The Air Force looks likely to review its ban on transgender troops in the next year and could end that policy, Air Force Secretary Deborah Lee James told USA Today Tuesday.
"Times change," she said in the newspaper's weekly video series "Capital Download." She added that the policy is "is likely to come under review in the next year or so."
"From my point of view, anyone who is capable of accomplishing the job should be able to serve," James said when asked whether allowing transgender men and women to serve could affect the military's readiness.
USA Today reports that James is the first secretary of a branch of the armed forces to support the idea of ending the ban on transgender troops, an idea that has gathered steam among some members of Congress including House Minority Leader Nancy Pelosi, D-California. In October, her spokesman told The Washington Blade that Pelosi "believes there is no place for discrimination in the U.S. Armed Forces, including on the basis of gender identity."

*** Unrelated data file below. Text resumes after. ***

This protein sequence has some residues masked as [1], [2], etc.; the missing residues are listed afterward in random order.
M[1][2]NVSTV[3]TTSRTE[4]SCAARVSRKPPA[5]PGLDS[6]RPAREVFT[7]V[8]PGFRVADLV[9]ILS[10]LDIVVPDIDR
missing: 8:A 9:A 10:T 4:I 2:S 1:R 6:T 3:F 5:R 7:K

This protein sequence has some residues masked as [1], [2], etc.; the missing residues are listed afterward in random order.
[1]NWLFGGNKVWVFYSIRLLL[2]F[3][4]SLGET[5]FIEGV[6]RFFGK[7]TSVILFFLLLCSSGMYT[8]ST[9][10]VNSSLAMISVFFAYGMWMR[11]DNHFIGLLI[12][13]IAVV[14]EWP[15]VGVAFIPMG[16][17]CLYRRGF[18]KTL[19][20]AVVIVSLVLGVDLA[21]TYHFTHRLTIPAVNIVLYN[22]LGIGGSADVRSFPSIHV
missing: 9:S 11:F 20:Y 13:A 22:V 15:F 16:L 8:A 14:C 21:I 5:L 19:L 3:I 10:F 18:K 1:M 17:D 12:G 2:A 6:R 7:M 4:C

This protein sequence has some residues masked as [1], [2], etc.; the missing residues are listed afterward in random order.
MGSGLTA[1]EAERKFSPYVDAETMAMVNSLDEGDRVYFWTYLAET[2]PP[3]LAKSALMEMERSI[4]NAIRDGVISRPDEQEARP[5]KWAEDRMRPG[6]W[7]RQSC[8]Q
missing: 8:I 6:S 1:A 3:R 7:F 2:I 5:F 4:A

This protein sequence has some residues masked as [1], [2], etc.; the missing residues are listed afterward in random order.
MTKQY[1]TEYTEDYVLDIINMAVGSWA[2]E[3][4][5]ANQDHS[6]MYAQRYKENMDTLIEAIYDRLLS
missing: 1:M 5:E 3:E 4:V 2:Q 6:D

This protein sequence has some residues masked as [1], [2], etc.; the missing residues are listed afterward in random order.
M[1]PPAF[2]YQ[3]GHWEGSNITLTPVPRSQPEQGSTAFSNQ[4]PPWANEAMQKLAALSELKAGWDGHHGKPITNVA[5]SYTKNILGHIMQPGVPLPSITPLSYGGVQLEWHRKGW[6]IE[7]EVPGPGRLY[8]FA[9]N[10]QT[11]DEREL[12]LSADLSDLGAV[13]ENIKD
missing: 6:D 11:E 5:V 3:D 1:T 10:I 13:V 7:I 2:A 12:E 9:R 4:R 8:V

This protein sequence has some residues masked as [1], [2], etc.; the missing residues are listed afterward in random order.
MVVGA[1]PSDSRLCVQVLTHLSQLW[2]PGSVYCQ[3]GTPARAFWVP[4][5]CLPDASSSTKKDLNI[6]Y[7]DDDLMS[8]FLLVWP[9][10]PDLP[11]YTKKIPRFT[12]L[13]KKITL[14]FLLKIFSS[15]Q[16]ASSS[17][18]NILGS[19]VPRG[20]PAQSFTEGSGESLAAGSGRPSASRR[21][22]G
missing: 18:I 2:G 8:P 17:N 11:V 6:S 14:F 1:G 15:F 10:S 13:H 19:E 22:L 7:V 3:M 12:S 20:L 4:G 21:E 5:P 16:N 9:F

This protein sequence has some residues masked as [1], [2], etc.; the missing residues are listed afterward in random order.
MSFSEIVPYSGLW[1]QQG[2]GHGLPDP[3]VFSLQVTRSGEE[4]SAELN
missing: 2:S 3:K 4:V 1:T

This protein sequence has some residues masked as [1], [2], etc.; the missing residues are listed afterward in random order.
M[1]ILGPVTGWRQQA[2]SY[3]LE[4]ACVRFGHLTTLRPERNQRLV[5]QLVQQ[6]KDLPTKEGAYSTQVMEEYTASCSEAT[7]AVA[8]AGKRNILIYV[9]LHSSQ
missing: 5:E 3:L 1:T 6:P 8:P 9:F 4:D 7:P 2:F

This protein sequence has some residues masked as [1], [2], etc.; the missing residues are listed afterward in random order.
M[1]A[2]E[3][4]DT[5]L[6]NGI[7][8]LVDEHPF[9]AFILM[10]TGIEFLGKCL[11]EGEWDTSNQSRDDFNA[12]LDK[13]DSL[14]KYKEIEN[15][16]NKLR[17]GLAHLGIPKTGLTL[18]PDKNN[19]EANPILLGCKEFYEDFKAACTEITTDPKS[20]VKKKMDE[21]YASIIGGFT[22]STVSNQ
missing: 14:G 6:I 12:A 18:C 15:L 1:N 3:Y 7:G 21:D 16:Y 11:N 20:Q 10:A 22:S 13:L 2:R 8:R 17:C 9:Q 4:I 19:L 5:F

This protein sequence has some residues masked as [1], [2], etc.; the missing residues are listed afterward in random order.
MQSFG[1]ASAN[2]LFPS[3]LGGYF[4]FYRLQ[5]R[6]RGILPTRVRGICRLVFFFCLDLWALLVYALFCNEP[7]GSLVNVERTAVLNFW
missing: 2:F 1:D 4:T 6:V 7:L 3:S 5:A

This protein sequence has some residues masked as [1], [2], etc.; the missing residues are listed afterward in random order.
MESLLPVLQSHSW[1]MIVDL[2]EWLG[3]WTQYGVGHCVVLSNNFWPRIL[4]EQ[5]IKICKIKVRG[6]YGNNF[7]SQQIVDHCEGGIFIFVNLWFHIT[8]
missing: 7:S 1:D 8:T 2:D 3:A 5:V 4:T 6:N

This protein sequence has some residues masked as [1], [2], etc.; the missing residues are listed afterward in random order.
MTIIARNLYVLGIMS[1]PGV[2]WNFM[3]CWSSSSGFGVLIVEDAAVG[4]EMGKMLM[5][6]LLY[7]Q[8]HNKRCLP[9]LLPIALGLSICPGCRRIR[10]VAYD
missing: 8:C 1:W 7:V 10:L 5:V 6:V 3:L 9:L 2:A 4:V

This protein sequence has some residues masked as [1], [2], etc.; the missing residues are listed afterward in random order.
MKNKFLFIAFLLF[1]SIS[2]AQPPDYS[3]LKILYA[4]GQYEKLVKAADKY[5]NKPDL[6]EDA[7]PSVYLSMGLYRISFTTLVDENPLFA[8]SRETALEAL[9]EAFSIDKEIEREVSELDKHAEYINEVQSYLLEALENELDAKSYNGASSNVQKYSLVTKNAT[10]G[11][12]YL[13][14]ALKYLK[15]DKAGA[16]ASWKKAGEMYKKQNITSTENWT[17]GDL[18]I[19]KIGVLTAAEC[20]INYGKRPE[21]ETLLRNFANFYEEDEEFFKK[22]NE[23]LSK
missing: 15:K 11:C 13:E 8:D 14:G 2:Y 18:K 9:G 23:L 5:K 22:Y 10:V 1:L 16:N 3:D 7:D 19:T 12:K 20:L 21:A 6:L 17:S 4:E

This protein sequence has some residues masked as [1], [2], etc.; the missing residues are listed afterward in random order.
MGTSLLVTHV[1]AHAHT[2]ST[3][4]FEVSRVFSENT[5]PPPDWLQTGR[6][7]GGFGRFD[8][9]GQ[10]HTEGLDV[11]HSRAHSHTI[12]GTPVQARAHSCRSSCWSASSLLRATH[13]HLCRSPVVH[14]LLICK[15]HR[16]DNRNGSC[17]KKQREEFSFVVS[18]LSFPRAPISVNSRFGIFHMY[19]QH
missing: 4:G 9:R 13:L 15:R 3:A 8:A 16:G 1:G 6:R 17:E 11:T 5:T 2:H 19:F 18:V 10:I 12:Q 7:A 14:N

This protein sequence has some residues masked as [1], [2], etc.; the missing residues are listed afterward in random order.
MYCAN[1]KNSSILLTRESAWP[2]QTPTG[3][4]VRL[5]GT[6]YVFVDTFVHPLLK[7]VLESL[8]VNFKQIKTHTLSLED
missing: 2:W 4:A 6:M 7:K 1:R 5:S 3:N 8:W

With support from President Obama and then-Chairman Joint Chiefs of Staff Adm. Mike Mullen, Congress voted to end the "Don't Ask, Don't Tell" policythat banned gays from serving in the military in 2010. The repeal left out transgender service members. The Williams Institute at the University of California-Los Angeles Law School estimates there are 15,500 transgender individuals serving on active duty or in the Guard or Reserve service. Their study also estimates that 150,000 transgender individuals have served in the history U.S. armed forces or are currently in active duty.
White House spokesman Josh Earnest said in October that he didn't know whether the president would call to overturn the ban on transgender service members before the end of his term. The Pentagon has also reportedly not begun a study of the issue yet.
The ban on service members who are transgender was put in place before 1980. It lists "transexualism" among the "psychosexual conditions" that are a disqualifier for serving in the military, according to the Blade.
Current and former members of the military who are transgender have begun to publicly push for a change in the policy, and it could come up when Defense Secretary nominee Ashton Carter appears before Congress for his confirmation hearings next year.